Sunday, January 4, 2009

Wolves

One of the great joys of living in the wilderness is the sense that you live in a zoo without bars. Our home is regularly visited by moose, fox, all manner of small creatures and even bears. When you get outdoors here encounters with wildlife are not terribly uncommon for those folks who'll step outta the car and not even so uncommon for those who don't.

During our recent visit to Tennessee we visited a place called "Bays Mountain Park" that for whatever reason has a collection of animals living in pens outside of the nature center. And part of that collection included wolves.

I know that many among you consider wolves to be ravenous and marauding creatures that lurk in the dark to steal children and cattle and generally absorb the personage of the bogeyman. But in reality in most of the Lower 48 there simply are no wolves. In the Rockies, Yellowstone and a few other places you can have wild wolves but they're not terribly common and pretty well protected.

I've been privileged to be living among wolves in Alaska for some time and have come to have some different and strong opinions on these creatures and while my soapbox has been put in the closet after our last election (I won't bore you with aerial shooting topics) I have come to have a deep sense of respect for these animals.

I've had several close range encounters with wolves this year during my hunting and berry picking activities including a fantastic encounter where a small pack watched my family gather berries on the tundra from a small grove of trees a mere hundred yards away. They made no threatening behavior and struck me as rather curious and actually quite shy. Another encounter occurred during carribou season when I cut a set of fresh tracks on a snow machine. I watched in fascination as a large pack ran across a mountain face about half a mile away- the Alpha wolf stood and regarded us for quite some time.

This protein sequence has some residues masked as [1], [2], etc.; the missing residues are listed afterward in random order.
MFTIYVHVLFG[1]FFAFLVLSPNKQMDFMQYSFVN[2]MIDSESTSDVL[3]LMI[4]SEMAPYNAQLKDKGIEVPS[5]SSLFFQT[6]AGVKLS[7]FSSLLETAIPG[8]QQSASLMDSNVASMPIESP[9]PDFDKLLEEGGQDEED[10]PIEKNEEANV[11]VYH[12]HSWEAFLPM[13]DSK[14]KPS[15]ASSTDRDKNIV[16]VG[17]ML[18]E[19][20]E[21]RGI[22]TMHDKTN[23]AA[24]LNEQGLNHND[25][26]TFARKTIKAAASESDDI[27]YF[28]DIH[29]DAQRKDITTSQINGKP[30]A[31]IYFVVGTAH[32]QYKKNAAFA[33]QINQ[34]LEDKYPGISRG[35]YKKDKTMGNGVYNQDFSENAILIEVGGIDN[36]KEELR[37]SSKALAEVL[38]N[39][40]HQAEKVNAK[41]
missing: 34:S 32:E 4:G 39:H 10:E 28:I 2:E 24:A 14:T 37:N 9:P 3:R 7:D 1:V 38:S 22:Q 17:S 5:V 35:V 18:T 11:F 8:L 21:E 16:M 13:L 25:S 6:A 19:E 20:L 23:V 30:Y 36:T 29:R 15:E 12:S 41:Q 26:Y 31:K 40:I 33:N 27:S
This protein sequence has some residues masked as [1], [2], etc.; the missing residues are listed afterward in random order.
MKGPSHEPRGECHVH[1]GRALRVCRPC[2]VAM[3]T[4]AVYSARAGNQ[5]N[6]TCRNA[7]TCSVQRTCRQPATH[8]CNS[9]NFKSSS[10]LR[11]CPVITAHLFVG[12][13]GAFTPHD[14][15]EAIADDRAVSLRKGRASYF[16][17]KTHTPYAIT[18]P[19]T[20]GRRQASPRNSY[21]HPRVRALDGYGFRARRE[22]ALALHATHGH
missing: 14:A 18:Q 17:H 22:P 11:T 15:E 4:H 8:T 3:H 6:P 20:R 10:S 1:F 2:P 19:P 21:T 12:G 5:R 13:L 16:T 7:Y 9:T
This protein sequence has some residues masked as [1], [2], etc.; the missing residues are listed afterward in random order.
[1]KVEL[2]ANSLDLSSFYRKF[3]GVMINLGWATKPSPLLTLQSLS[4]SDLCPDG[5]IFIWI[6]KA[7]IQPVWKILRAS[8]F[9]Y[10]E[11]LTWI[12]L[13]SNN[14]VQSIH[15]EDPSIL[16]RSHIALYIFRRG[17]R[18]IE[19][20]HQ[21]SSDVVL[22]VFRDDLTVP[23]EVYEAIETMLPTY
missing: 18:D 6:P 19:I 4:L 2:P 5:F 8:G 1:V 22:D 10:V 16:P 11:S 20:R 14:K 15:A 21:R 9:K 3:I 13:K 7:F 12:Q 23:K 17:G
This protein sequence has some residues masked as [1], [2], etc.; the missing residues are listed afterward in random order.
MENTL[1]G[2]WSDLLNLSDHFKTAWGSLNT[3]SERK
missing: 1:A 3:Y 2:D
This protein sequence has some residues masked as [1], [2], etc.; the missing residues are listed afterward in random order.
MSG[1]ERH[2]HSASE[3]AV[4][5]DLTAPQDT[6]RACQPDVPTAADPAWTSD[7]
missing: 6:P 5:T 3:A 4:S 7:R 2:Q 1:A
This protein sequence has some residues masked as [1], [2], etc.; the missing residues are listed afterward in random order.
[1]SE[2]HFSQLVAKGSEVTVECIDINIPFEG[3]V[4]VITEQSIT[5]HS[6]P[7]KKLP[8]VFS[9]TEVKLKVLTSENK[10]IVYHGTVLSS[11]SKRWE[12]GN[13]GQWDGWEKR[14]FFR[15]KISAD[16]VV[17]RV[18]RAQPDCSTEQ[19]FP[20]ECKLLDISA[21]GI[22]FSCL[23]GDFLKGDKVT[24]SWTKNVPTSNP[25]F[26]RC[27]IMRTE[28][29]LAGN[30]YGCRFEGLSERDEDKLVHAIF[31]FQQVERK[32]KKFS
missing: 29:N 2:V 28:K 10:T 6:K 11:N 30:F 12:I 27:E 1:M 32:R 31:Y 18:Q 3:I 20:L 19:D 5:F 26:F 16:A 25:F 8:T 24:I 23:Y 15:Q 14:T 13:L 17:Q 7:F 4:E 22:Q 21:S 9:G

These animals were different- living in a pen and totally habituated to people they weren't, well, for lack of a better expression wolves at all. They looked like wolves but certainly didn't act like wolves and it made me more than a little sad. Don't confuse my emotion with an extreme view because a fair chase hunt for wolves is about one of the best feats a hunter can hope for. If you can't stand the thought of a prime wolf pelt on a wall or parka ruff then you've not arrived at how the world really works. Neither can I stand a wolf in a cage or shot from a plane and if you can I wonder if you've a heart beating in your chest.

I must confess that I only felt that way for the wolves. The deer seemed as adapted to their confinement as cattle and a number of the animals were there being rehabilitated and such. But the confinement of wolves seemed so strange and so wrong that it made me have a deep sense of guilt for standing on the outside of the fence looking in.

I much prefer encountering these creatures in the wild, many mile from any fences.

1 comment:

David Cronenwett said...

HI Hodgeman,

Great comments about wolves. Wolf restoration in the Northern Rockies (Id, Wy,Mt and now Oregon) has been an incredible success. The question now, that many urban enviros and wolf advocates are now having to deal with is...how do we manage them? We're in quite a quandry down here because wolves are occassionally efficient predators of livestock ,which is a huge part of rural economies and culture.

The State of Montana has, what I feel, a responsible, balanced plan to conserve the species, which includes a limited yearly hunting season of wolves. Most of us middle of the road hunting-types and level headed conservationists support the plan...alas, it is being litigated by the usual suspects. Personally I think it was about the worst thing for the wolves themselves; more conflict and divisiveness in the human realm will likely produce more poaching and gratuitous killing of this important and beautiful predator.

Anyway, thanks for your insights. Take care.
For the wild,

David C